Last year’s sales total is the second highest on record behind 2016 when 2,848 sales were recorded.

The total dollar value of commercial real estate sales in the Lower Mainland was $14.396 billion in 2021, a 66.7 per cent increase from $8.635 billion in 2020.

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Smaller hotels and motels in B.C. outlier markets had outperformed occupancy rates of urban flags that rely on corporate and tourism trade, but times are changing                          -Frank O'BrienMar 18, 2022 7:05 AM
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Great opportunity to purchase a three (3) storey, twelve (12) unit, multi-family apartment building, centrally located in Maple Ridge. The property provides a significant upside for income growth, with the current Net Operating Income (NOI) being $76,619.65. The property includes balcony space, shared laundry, and secured parking. Zoned RM-2 (Medium Density Apartment Residential District). The property is situated on 224th Street, just South of Lougheed Highway, and is within walking distance to the town centre, many retail amenities, restaurants & cafes, Brickwood Park, and the Port Haney Wharf.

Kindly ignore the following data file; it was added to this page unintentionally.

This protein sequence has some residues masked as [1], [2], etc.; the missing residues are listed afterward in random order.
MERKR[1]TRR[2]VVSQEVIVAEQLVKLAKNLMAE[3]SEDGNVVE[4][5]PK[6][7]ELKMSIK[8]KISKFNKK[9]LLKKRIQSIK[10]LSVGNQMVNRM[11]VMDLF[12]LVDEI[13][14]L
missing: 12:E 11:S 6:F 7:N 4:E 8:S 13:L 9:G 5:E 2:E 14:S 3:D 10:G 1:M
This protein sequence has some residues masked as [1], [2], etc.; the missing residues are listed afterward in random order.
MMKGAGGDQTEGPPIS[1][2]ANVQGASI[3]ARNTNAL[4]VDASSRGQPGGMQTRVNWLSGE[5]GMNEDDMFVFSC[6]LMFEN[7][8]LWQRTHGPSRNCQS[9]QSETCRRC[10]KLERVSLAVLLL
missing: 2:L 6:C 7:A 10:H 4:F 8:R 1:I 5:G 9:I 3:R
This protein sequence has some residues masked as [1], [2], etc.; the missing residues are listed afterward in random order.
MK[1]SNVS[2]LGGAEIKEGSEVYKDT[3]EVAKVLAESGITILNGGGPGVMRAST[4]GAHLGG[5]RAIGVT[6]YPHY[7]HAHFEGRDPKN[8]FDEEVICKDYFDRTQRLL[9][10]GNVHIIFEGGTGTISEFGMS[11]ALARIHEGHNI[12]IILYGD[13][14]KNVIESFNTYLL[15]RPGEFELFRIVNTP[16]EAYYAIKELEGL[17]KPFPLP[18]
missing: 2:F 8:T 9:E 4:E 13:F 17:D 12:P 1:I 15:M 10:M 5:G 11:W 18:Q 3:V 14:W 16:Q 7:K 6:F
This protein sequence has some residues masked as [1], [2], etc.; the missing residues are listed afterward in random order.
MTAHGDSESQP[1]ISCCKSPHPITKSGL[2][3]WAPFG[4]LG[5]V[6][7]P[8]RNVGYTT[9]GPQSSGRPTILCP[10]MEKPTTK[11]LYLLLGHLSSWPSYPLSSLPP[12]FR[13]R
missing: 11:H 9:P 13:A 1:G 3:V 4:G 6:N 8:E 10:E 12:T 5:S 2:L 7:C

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There were 148 restaurant business ONLY sold in 2021 in Greater Vancouver area including 2 restaurant spaces For Lease. Price range $100,000-$200,000 has the most restaurant business sold, next in line was total 49 restaurant businesses sold under $100,000.

TOP 1, Vancouver - 62 SOLD

TOP 2, Surrey - 17 SOLD

TOP 3, Burnaby - 12 SOLD

FULL REPORT

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17 Years Pride of Ownership. Very Well Maintained 54 Units Apartment Building in Coquitlam. Very low Vacancy. 39,600 SQFT Corner Lot. Roof was done in 2009, New Plumbing and New Boiler in 2011. Half of units updated with laminate floor. All adult tenants (40+), no kids, no pets, no BBQ, no party. Always quiet and clean.
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$264 million deal is the largest retail acquisition in the Co-op’s history